Recession Graduates Have Greater Job Satisfaction, Study


College students who graduated during recessions were extremely satisfied with their jobs compared to those who found employment during economic booms, according to an Emory University study.

Emily Bianchi, assistant professor of organization and management at Goizueta Business School, said that when people start their jobs in good financial times, they tend to question their career choices and advancements. On the other hand, recession graduates are more than happy to have found a job and are less likely to ponder over alternate paths.

For the study, Bianchi examined data from two large government based surveys of American grads, who earned their degrees between 1974 and 2011, and conducted a survey of 247 working adults with graduate degrees.

She found that even though people who earned their degrees during economic downturns were employed in low quality and less paying jobs, they were more grateful for their jobs than those who began working in better financial times.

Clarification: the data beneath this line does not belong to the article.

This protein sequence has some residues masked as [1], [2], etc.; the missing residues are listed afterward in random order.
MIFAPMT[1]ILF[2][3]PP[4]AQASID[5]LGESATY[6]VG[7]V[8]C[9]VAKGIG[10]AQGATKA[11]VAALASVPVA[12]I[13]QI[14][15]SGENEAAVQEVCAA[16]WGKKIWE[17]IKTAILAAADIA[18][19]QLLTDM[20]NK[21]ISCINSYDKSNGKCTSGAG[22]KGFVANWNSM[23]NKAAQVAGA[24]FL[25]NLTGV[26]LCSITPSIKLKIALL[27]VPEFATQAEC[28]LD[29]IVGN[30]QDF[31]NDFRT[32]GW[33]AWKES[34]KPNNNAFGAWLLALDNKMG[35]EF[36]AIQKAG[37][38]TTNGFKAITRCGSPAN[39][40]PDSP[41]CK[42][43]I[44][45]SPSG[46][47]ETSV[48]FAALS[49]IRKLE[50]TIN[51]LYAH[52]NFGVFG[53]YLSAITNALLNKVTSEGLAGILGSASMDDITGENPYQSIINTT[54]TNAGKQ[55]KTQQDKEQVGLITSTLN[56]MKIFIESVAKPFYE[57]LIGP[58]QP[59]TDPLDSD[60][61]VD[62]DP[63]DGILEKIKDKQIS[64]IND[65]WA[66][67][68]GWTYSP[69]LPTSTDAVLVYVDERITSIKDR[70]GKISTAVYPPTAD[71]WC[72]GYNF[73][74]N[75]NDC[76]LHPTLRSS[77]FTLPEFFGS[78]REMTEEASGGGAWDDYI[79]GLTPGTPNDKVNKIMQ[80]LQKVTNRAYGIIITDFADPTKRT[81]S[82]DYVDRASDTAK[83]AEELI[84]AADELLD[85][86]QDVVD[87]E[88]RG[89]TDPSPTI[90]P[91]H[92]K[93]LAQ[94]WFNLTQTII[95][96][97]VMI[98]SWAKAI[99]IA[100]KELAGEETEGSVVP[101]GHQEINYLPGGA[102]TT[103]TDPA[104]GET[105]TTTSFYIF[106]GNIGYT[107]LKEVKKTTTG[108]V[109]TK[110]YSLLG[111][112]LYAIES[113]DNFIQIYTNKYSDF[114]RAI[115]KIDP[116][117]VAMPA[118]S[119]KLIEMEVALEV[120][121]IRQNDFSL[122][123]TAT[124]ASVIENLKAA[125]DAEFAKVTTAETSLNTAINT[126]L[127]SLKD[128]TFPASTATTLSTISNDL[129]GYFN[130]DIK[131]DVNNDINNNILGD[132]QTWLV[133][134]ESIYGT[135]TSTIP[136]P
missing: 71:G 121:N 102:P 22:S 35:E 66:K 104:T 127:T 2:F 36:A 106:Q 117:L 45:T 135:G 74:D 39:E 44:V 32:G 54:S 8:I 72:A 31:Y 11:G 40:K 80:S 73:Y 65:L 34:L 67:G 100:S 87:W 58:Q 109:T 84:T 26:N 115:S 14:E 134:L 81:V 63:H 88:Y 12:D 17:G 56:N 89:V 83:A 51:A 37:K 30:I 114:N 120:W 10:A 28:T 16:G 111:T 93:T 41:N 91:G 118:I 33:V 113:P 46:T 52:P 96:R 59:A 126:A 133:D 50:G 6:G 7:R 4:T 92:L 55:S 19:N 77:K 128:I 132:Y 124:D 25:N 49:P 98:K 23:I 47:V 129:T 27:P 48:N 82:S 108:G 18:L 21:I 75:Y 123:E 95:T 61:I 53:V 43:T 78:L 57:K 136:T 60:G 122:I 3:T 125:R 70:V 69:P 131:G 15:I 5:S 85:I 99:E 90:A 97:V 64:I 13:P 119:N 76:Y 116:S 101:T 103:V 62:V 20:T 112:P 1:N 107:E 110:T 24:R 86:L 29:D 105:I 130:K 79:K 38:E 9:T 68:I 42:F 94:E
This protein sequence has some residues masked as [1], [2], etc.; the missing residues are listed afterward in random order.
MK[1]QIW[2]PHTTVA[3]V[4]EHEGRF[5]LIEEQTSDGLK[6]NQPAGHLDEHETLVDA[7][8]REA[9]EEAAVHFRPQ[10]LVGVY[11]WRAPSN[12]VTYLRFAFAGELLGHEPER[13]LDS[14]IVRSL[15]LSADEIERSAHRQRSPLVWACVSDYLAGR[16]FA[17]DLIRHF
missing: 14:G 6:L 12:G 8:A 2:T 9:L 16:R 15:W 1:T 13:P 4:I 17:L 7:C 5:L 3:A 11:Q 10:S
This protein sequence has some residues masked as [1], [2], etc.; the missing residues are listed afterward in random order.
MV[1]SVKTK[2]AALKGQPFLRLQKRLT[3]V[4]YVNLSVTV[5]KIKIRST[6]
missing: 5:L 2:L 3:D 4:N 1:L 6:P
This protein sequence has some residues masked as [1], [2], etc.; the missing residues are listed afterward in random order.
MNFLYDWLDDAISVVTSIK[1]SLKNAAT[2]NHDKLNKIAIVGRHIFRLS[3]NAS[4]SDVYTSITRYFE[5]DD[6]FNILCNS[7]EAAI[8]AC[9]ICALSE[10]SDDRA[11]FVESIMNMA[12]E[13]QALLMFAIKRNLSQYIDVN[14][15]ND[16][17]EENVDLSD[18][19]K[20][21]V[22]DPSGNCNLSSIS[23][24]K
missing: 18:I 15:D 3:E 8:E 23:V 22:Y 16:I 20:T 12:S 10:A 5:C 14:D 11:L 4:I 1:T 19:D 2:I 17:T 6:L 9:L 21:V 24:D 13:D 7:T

Recession graduates were not only happy with their first job, but also valued employment opportunities that knocked their doors later in life. Finding a job during tough economic times seemed to have changed their perception about the importance of employment in their life.

"This experience seems to leave an imprint on how they assess later work environments. Satisfaction depends largely on how people make sense of their results and the environment in which these events unfold," Bianchi said, The Week reports.

The study titled, 'The Bright Side of Bad Times: The Affective Advantages of Entering the Workforce in a Recession,' has been published in the recent issue of Administrative Science Quarterly.

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